Effect of JAK Inhibition on the Induction of Proinflammatory HLA–DR+CD90+ Rheumatoid Arthritis Synovial Fibroblasts by Interferon-γ

Shuyang Zhao, Ricardo Grieshaber-Bouyer, Deepak A. Rao, Philipp Kolb, Haizhang Chen, Ivana Andreeva, Theresa Tretter, Hanns Martin Lorenz, Carsten Watzl, Guido Wabnitz, Lars Oliver Tykocinski, Wolfgang Merkt

Research output: Contribution to journalArticlepeer-review

9 Scopus citations

Abstract

Objective: Findings from recent transcriptome analyses of the synovium of patients with rheumatoid arthritis (RA) have revealed that 15-fold expanded HLA–DR+CD90+ synovial fibroblasts potentially act as key mediators of inflammation. The reasons for the expansion of HLA–DR+CD90+ synovial fibroblasts are unclear, but genetic signatures indicate that interferon-γ (IFNγ) plays a central role in the generation of this fibroblast subset. The present study was undertaken to investigate the generation, function and therapeutically intended blockage of HLA–DR+CD90+ synovial fibroblasts. Methods: We combined functional assays using primary human materials and focused bioinformatic analyses of mass cytometry and transcriptomics patient data sets. Results: We detected enriched and activated Fcγ receptor type IIIa–positive (CD16+) NK cells in the synovial tissue from patients with active RA. Soluble immune complexes were recognized by CD16 in a newly described reporter cell model, a mechanism that could be contributing to the activation of natural killer (NK) cells in RA. In vitro, NK cell–derived IFNγ induced HLA–DR on CD90+ synovial fibroblasts, leading to an inflammatory, cytokine-secreting HLA–DR+CD90+ phenotype. HLA–DR+CD90+ synovial fibroblasts consecutively activated CD4+ T cells upon receptor crosslinking via superantigens. HLA–DR+CD90+ synovial fibroblasts also activated CD4+ T cells in the absence of superantigens, an effect that was initiated by NK cell–derived IFNγ and that was 4 times stronger in patients with RA compared to patients with osteoarthritis. Finally, JAK inhibition in synovial fibroblasts prevented HLA–DR induction and blocked proinflammatory signals to T cells. Conclusion: The HLA–DR+CD90+ phenotype represents an activation state of synovial fibroblasts during the process of inflammation in RA that can be induced by IFNγ, likely generated from infiltrating leukocytes such as activated NK cells. The induction of these proinflammatory, interleukin-6–producing, and likely antigen-presenting synovial fibroblasts can be targeted by JAK inhibition.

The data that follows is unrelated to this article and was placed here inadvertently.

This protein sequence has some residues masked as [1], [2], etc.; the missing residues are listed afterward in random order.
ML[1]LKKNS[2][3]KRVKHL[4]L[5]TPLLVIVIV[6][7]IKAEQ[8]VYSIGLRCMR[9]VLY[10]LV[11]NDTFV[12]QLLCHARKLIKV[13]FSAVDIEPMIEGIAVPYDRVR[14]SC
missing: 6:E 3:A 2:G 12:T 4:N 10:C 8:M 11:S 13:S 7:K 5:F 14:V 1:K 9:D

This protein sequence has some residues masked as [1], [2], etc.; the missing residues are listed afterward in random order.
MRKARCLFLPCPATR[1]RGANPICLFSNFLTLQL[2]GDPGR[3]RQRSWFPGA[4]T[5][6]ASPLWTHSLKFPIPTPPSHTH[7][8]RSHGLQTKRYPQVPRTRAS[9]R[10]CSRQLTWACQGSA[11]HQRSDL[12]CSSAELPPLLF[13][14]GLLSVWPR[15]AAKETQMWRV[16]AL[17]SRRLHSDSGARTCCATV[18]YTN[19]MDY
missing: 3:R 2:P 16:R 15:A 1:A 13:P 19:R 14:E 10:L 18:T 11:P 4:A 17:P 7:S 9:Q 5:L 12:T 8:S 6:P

Original languageEnglish
Pages (from-to)441-452
Number of pages12
JournalArthritis and Rheumatology
Volume74
Issue number3
DOIs
StatePublished - Mar 2022
Externally publishedYes

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